Do You Need A Lightning Rod To Protect Your Home?

Ever since Benjamin Franklin's famous kite experiment showed that lightning could be attracted to metal structures, people have wondered how to protect themselves and their homes from it. In typical fashion, Franklin imagined the solution himself: The Franklin Institute explains that he fashioned a pointed iron rod to intercept a lightning bolt before it could strike. Nearly 400 years later, modern lightning rods work on the same principle. They are designed to provide a safe path for lightning to disperse and neutralize in the ground, thus averting harm to the structure and its occupants.

However, the question remains, is a lightning rod actually necessary for your home? According to ValChoice, 40 million annual U.S. lightning strikes result in up to 200,000 insurance claims to the tune of $1 billion. Moreover, there are close to 25,000 lightning-related fires per year. While a lightning rod neither attracts nor repels a strike, its ability to divert a bolt away from the house and into the ground is a potential lifesaver. As noted by Mr. Electric, this protective device is especially recommended if the building is tall, or is the highest in the area; if nearby trees are within 10 feet of the home; or if you are situated in a high-strike area, such as Florida, Georgia, and Texas. The Lightning Rod Man adds that a lightning protection system is one of the most reliable defenses against fire.

Lightning rod options

Per HomeAdvisor, there are two types of lightning rods. The Franklin rod — usually made of highly conductive copper or aluminum wire — is the most common, and is sometimes referred to as a strike termination device. There is also a more expensive and elaborate system, known as an air terminal, that works by emitting ionized particles. Depending on a home's size and the number of levels, multiple rods installed at various intervals may be needed. Standard, decorative, or antique styles are available. A complete safety set-up including ground rods, lightning arresters, and surge protectors is another choice.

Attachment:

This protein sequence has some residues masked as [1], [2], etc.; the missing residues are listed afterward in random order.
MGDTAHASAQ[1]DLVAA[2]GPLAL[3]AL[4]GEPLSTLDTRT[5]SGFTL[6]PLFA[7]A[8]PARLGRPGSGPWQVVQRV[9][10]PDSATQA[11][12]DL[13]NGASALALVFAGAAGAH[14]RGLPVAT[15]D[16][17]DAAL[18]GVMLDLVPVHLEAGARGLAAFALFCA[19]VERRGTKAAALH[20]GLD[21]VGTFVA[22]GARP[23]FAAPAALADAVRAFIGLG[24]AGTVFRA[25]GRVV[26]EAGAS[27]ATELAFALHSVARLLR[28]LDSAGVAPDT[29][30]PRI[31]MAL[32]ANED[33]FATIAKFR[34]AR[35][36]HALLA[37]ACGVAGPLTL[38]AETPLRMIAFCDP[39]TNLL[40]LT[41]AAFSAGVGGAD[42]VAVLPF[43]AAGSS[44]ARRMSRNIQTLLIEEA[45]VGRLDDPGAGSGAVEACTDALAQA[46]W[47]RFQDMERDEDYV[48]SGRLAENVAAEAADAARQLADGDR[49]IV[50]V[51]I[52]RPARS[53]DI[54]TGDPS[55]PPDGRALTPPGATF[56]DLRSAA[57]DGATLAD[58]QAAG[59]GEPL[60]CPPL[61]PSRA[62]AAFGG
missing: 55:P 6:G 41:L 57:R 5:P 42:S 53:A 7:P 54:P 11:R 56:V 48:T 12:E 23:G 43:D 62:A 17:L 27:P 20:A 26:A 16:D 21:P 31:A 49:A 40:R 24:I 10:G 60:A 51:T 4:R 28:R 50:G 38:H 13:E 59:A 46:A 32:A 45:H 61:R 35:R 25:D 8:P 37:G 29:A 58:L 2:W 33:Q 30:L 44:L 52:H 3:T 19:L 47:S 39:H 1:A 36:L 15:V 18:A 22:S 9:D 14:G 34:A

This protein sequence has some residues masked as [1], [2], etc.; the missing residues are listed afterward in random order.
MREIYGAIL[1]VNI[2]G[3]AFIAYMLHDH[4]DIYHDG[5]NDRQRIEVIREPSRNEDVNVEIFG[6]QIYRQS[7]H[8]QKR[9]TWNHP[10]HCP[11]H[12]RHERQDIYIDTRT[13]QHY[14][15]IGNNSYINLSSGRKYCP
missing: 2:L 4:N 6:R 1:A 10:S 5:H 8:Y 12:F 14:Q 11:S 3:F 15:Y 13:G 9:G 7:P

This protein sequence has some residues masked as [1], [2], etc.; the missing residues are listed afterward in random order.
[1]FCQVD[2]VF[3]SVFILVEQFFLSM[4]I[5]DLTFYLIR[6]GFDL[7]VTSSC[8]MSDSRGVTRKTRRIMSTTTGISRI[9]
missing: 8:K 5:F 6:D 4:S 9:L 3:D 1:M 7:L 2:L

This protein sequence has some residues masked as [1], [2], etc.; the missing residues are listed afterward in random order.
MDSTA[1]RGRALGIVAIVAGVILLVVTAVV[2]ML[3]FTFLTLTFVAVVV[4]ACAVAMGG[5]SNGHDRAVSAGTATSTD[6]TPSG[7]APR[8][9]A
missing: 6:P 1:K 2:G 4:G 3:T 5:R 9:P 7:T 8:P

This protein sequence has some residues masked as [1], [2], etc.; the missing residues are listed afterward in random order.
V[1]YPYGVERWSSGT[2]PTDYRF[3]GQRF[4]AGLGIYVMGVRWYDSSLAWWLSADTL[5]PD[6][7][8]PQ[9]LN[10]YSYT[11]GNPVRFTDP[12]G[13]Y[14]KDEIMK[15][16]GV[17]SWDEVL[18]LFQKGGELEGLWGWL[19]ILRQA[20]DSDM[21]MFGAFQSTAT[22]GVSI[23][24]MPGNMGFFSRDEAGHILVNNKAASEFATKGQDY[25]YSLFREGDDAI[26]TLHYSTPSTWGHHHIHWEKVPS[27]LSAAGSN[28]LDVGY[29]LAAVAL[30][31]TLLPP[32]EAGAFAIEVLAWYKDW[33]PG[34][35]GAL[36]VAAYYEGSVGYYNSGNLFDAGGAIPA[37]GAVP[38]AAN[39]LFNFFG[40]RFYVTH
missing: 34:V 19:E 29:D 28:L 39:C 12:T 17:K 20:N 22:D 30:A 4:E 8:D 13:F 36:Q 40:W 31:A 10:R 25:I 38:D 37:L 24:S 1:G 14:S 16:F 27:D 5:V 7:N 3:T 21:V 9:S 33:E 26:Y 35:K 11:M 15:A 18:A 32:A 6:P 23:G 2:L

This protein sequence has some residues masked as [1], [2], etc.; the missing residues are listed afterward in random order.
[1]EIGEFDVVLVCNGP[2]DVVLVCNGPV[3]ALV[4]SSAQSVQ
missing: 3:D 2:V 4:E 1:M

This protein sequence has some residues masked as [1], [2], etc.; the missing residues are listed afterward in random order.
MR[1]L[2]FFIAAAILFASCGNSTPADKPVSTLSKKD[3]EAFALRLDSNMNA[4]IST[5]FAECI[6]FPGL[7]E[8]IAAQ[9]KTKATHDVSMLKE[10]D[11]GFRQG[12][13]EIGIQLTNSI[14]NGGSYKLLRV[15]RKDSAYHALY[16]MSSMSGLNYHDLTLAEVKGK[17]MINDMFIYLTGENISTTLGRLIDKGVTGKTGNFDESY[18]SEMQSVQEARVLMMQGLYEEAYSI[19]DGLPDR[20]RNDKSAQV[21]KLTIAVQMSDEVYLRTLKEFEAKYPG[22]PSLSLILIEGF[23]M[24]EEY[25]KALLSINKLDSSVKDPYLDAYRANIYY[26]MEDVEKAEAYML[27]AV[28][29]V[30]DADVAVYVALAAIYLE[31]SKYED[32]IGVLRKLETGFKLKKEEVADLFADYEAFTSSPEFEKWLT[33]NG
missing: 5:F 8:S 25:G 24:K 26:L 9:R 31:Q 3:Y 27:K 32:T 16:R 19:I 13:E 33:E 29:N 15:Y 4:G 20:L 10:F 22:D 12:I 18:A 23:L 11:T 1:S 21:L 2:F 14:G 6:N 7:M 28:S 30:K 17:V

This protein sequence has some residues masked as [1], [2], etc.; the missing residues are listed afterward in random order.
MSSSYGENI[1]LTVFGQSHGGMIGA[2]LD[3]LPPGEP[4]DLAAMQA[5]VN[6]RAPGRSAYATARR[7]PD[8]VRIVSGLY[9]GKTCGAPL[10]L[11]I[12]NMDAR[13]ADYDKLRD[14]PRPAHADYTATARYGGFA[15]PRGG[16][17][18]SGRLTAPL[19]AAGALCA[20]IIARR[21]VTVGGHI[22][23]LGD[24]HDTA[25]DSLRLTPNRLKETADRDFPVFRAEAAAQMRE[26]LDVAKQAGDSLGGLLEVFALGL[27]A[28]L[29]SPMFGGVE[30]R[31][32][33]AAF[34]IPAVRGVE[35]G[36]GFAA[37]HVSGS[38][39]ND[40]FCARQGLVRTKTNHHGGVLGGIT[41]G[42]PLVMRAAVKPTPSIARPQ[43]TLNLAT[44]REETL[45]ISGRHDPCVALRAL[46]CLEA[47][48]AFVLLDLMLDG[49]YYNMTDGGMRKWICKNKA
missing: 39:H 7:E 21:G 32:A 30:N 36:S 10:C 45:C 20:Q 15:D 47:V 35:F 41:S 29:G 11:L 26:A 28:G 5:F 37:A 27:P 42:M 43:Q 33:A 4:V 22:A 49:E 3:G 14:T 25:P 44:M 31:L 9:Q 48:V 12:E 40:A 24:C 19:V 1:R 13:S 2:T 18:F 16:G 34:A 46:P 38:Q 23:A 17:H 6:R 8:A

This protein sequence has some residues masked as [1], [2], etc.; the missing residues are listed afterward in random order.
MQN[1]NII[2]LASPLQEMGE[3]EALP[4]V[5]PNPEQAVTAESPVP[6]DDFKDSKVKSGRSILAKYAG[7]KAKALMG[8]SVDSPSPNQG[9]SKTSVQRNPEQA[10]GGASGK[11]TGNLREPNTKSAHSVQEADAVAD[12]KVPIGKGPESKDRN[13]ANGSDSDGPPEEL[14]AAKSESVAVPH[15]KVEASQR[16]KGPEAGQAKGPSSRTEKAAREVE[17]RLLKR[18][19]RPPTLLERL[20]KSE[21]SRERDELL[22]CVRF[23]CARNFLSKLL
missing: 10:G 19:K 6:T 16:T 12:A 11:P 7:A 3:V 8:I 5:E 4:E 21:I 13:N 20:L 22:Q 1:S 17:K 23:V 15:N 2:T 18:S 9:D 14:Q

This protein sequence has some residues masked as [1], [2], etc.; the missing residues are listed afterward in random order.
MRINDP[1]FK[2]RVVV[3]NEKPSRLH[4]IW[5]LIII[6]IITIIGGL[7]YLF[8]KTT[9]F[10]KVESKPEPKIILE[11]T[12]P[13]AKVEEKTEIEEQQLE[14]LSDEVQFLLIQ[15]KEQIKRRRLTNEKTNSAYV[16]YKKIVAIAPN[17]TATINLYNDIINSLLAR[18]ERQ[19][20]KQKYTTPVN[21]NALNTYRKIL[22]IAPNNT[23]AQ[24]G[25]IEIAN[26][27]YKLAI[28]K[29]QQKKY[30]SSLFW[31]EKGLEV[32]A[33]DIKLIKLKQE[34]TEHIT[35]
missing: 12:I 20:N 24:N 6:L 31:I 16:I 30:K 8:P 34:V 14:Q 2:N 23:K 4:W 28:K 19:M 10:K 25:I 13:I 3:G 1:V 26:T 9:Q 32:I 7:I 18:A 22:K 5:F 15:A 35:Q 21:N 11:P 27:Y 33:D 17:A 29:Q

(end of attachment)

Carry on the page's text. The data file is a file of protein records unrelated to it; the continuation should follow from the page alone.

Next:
A tree protection system can add another layer of defense to your home's lightning rod. According to Advanced Tree Care, a copper cable should be extended along the tree from as near to the top as possible. It is then buried and directed out to a grounding rod. This is an effective precaution, as branches from trees struck by lightning can damage structures, the bolt can ricochet into a house, and lightning can even penetrate a home through the tree roots.

Further, electrical appliances and other advances in technology have made today's homes more vulnerable to lightning, and therefore more in need of a rod than ever before. Nickle Electrical Company points out that lightning, on its way to the ground, might jump to cables, power lines, computers, and other devices inside the house.

Not a DIY project

A home's lightning rod or complete safety system should be set up and installed by a pro, urges Designing Idea, because an improper design could be more harmful than none at all. Doing it yourself may also add to the cost. A specialist will determine how many, and where the rod or rods should be placed for maximum effectiveness. 

Should one decide to embark on a DIY project, all the components will have to be purchased separately, possibly including the rods, mounts, fasteners, conductors, and surge protectors. Obviously, the lightning protection would have to be correctly and safely erected, and should ideally meet the safety requirements of NFPA Standard 780. A lightning specialist likely would provide a package deal and install the system correctly, giving you peace of mind. In addition, insurance companies agree a lightning rod is a necessary safety feature and many homeowners' policies offer the applicable insurance credits.